There’s a quote from Francis Ford Coppolla who, while shooting Apocalypse Now, was responding to criticism that he was pretentious. His response, which I’m paraphrasing, was that it’s okay to be pretentious as long as you have something important or interesting to say. There are a lot of games out there, particularly in the indie realm, which strive to make grand statements. Some of them tell moving and powerful stories which transcend the gameplay experience, and some end up like Nihilumbra.
Nihilumbra is an indie puzzle-platformer by Beautifun Games in which you need to manipulate properties of the game world in order to progress. In each world, you receive a new ability, represented by a color. Using the mouse, you can drag over a spot to activate an area that has a number of effects. For example, drawing blue makes a surface icy and allows you to move quickly, while brown makes it sticky and slows you down. Each ability has its uses, and you’ll find yourself using combinations of them in unison in later levels. To draw a more mainstream comparison, this mechanic is similar to the blue/red paint in Portal 2. Each color takes some getting used to, but once you’ve figured it out you can handle anything that gets thrown in your way.
The big problem with puzzle-platformers as a genre is that they don’t lend themselves well to multiple playthroughs; once you’ve figured out a section, the mystique is gone. Nihilumbra is very much this type of game, and it feels even more pronounced by the lack of any alternate routes or secrets within. In addition to that, the level of challenge is for the most part not terribly high. The last two worlds have some tricky puzzles requiring use of multiple colors together, but leading up to that is a breeze. Once you beat Nihilumbra there is a ‘Void Mode’ available which increases the difficulty for a greater challenge, so there’s that.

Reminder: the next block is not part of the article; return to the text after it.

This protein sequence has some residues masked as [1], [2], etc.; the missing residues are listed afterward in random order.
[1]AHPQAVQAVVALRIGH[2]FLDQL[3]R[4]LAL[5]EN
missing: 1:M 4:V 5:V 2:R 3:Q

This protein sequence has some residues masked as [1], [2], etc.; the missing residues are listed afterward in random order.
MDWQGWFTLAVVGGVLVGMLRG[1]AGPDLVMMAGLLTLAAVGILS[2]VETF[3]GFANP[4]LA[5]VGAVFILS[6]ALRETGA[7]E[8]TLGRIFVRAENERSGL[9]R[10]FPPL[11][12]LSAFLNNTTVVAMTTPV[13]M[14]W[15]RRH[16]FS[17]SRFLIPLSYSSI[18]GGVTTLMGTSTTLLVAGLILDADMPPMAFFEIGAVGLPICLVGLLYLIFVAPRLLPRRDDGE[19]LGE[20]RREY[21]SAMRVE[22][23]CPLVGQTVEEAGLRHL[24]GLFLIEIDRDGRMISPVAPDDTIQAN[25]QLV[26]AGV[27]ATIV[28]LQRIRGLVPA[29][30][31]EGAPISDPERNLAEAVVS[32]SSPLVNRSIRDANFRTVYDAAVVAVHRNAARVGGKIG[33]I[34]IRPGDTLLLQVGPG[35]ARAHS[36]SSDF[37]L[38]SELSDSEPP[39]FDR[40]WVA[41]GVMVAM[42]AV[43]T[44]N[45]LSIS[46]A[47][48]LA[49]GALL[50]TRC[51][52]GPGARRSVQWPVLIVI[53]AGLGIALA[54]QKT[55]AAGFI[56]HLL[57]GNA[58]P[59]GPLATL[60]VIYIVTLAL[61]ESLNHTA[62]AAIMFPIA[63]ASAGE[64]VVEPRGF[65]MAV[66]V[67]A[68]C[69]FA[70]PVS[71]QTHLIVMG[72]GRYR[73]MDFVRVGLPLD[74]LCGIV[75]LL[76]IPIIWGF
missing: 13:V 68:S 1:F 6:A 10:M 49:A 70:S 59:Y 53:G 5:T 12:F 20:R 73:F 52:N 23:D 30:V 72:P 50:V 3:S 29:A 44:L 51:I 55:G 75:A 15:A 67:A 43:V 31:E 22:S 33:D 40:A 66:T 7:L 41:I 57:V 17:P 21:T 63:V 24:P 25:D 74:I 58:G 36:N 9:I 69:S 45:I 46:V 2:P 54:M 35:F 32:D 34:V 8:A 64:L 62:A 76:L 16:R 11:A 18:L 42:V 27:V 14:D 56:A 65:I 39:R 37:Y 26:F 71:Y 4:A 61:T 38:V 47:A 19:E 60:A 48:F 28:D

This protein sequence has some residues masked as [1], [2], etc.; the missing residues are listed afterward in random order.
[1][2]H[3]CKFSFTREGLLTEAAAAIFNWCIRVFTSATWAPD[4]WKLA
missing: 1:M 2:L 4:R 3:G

As a gameplay experience, I enjoyed my playthrough of Nihilumbra, but its story really turned me off. It attempts to tell a post-apocalyptic tale about acceptance and sacrifice, which is fine (though hardly original), but it really fails in its execution. Throughout the entire game, text appears in gigantic letters telling you exactly what is happening and how you are supposed to be feeling. It comes across as so earnest and self-important that it may as well have been taken from the script of a Kingdom Hearts game.
What makes this storytelling infuriating, however, is that it’s impossible to ignore. A booming dramatic voice says it as well. Imagine you were playing Shadow of the Colossus, and as you were fighting one of them a voice kept saying things like, “ARE YOU A HERO?” “THE WORLD IS CRUMBLING,” or, “WHO ARE THEY? WHY DO THEY WANT TO KILL YOU?” You thankfully have the option of turning the narrator’s voice off in the Options menu, although you’re stuck with the text plastered everywhere for its entirety. I am generally a believer that it’s better to aim high and fall short than to not try, but Nihilumbra‘s storytelling is hamfisted and comes across more as ‘Jonathan Blah’ than ‘Jonathan Blow.’
My biggest takeaway from Nihilumbra is that it’s a solid iOS port of a puzzle-platformer that looks and sounds good and has a fun world manipulation mechanic. On the gameplay side of things, the only real issue with it is that its early sections are hampered by a lack of challenge and variety. Where Nihilumbra falls flat is with its relentless demand on hammering home every single plot beat while you’re playing. What this all results in is a game that is pretty clever, but not half as clever as it seems to think it is.
[+Clever platformer] [+Nice music] [+Latter sections are challenging] [-Abysmal storytelling] [-Fails to stand out from the indie pack] [-Lack of challenge early on]